Satellite messaging beams with FCC nodA recent decision by...

TECHNOLOGY & COMMUNICATION

September 06, 1993|By Steve Auerweck | Steve Auerweck,Staff Writer

Satellite messaging beams with FCC nod

A recent decision by the Federal Communications Commission has paved the way for Mobile Datacom Corp. of Clarksburg to begin offering its satellite-based messaging and positioning service.

The commission gave the company temporary authority to start its commercial service while its application for a blanket license is being processed.

According to Mobile Datacom marketing director Brent Taylor, the radiodetermination satellite service uses leased transponders on geosynchronous satellites to send and receive short messages and to pinpoint a remote unit's location. The technology was licensed from Geostar Corp., which went out of business in 1991.

A big advantage of the system, Mr. Taylor said, is that "all the expensive pieces are in a central ground station," in Clarksburg. Receivers might cost about $2,000, and they can use antennas that are from 6 inches to a foot in diameter.

Mr. Taylor described several possible applications:

* Units might be placed aboard airplanes traveling in remote areas, such as the Alaskan wilderness, to provide a location instantly in the event of trouble.

* Companies could install terminals on sales vehicles visiting out-of-the-way places, using them to verify credit cards.

* An oil company could mount sensors along a pipeline and transmit the data back via satellite.

The FCC decision lets the company run up to 10,000 mobile terminals; Mr. Taylor says the first ones should be working in October.

Smart phone system moves up in class

Faculty and students at the University of Maryland at College Park have made a number of new friends during the past few years -- Fred, Pamela, Little Suzie and Marvin, among others. Now the gang's ready to graduate into the wide world, but part of them will always remain at UM.

You see, the members of the gang are computer programs created on-campus for the school's AT&T Conversant voice information system. They've given the campus a "smart" telephone system bordering on genius -- it can track down phone cheats, help to define a word, or wake up dorm residents in the morning.

Now AT&T has licensed two parts of the "Connect" software suite for distribution with its systems. One is Fred, the Fraud Elimination Device, which can detect suspicious calling patterns and call the culprit with a warning or phone in a report to authorities. The other is Pamela, the People and Machine Electronic Locating Assistant, which provides quick access to individuals through on-line directories.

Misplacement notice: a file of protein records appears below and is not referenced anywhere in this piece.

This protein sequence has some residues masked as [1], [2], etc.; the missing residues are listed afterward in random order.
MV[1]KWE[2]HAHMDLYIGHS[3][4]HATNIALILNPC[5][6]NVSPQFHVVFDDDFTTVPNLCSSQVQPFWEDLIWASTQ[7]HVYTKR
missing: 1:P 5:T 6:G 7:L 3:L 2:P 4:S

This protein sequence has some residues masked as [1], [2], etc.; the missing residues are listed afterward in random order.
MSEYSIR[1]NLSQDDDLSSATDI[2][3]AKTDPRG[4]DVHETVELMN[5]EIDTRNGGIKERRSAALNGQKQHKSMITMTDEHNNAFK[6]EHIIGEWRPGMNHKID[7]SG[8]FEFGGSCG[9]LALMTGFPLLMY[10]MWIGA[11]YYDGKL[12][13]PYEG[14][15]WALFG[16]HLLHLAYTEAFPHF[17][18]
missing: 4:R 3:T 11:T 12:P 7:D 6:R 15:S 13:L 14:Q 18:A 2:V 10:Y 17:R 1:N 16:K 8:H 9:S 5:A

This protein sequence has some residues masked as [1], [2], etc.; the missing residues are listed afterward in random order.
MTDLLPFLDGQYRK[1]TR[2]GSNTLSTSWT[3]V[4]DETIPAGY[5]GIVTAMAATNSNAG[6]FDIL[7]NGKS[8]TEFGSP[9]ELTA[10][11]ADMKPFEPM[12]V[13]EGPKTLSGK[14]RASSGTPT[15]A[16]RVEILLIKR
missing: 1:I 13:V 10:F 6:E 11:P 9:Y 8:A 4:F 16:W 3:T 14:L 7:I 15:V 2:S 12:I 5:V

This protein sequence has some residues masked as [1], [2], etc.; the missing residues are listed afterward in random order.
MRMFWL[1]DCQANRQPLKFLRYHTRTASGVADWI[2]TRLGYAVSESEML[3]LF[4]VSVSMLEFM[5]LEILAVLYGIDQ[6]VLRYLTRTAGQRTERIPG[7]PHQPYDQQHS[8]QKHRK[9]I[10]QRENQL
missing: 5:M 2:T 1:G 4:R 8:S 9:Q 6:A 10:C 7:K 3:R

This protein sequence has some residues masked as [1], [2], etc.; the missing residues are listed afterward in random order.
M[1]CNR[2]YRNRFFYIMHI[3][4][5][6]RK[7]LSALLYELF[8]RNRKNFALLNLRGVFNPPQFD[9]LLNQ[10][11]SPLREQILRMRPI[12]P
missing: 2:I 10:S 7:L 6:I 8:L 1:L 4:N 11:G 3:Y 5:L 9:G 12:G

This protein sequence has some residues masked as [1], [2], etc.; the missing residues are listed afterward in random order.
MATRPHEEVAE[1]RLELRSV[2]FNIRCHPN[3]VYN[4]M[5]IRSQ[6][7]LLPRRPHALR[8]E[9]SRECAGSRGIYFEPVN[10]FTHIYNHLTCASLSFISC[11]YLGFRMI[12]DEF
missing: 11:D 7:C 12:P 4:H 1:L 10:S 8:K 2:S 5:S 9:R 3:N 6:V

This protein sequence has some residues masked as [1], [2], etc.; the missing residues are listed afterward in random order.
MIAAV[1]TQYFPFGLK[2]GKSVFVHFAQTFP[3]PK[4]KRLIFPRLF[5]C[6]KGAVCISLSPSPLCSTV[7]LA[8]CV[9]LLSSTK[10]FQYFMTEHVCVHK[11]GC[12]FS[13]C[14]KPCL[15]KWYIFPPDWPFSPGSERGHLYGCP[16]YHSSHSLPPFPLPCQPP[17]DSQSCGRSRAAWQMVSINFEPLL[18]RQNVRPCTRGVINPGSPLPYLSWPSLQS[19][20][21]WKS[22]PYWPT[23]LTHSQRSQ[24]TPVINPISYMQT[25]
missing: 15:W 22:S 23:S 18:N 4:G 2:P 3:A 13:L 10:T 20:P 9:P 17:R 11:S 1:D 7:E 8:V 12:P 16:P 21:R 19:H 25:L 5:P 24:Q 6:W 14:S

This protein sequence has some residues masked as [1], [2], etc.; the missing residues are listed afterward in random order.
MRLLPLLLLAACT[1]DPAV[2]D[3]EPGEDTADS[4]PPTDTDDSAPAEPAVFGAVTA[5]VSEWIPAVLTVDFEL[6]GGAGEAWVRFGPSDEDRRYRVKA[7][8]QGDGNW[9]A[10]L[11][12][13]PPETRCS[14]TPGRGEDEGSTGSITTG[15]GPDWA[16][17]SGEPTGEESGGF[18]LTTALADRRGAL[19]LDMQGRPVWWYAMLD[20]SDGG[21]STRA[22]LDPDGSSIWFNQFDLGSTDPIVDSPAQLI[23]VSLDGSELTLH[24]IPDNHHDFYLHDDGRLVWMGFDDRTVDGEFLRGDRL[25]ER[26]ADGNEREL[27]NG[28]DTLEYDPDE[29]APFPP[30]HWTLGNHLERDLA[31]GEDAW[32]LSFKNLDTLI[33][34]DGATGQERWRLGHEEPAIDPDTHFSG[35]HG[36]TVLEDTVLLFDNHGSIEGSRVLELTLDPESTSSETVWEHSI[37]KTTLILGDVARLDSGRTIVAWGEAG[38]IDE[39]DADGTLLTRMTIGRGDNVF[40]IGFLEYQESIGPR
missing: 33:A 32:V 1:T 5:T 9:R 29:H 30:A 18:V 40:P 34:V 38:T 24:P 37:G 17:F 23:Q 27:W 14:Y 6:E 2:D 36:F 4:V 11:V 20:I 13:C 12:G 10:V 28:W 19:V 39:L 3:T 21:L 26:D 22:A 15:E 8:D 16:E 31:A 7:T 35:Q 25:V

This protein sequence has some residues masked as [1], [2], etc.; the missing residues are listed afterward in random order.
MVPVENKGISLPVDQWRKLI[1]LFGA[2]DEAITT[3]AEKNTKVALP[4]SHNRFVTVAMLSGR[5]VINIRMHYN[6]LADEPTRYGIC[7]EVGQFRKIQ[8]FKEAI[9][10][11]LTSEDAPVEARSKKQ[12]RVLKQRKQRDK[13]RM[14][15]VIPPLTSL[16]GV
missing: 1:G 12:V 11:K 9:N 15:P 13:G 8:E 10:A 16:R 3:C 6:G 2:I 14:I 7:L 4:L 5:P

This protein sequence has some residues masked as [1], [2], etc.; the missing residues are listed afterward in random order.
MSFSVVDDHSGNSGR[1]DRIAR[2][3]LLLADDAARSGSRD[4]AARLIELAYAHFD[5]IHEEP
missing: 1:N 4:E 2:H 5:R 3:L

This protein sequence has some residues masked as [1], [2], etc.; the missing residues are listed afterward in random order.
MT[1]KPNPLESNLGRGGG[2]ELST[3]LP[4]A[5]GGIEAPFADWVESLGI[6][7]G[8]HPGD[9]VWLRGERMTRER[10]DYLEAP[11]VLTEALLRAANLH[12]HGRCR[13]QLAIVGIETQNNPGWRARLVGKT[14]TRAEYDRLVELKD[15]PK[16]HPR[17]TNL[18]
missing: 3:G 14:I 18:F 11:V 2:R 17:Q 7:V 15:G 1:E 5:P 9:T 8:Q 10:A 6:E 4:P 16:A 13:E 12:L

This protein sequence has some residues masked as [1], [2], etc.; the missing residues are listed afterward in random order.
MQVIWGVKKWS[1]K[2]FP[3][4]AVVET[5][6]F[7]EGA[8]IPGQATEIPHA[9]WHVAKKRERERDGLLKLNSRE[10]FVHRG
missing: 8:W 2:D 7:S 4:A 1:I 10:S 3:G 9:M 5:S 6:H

AT&T's non-exclusive license gives it the option to evaluate more than 40 other Connect packages, according to Wayne Swann, (( director of the university's Office of Technology Liaison.

Mr. Swann said that through the course of the development partnership, AT&T has been "very open, very encouraging." There's been no feel of a "not-invented-here syndrome," he said.

The software was developed by Mark Katsouros, Jonathan Rood and Sukij Yongpiyakul of the university's communications services department.

Microsoft VP to speak at Loyola techno fair

Microsoft Corp.'s vice president for sales in the United States will be the featured speaker when Loyola College holds its 1993 Technology Fair on Sept. 15.

Mike Appe will demonstrate the new Windows NT operating system and discuss the company's vision in his 1:30 p.m. talk in the McManus Theater on the Loyola campus. There's no charge, but the school asks those planning to attend to leave a taped reservation message on 617-5187.

From 10 a.m. to 6 p.m. that day, exhibitors ranging from Computer City to Silicon Graphics will be exhibiting their products in McGuire Hall.

And between 10 a.m. and 2 p.m., the college art gallery will run demonstrations of the use of Amiga computers in the arts.

For more information, the fair hot line is 617-5185.

October bound to be technical knockout

October is the Greater Baltimore Committee's Fourth Annual Technology Month.

The committee has packed the calendar with nearly 20 events designed to toot the region's technological horn. A kickoff dinner is scheduled for Oct. 4 at the Hyatt Regency.

Biotechnology is the focus of several events, including a seminar on computational biology and an open house at the Columbus Center downtown.

For more information, write Carol Gilliss at the committee's offices, Suite 1500, 111 S. Calvert St., Baltimore 21202, or call her at 727-2820.

Women compute management gains

The weekly trade paper Computerworld is out with a survey showing that women are continuing to make significant inroads into computer management.

Today's issue reports that men's salary edge in information systems management jobs narrowed from 21 percent a year ago to 15 percent now, and women even hold the edge in the personal computer arena.

The percentage of women in managerial positions crept up just slightly, to 38.1 percent.

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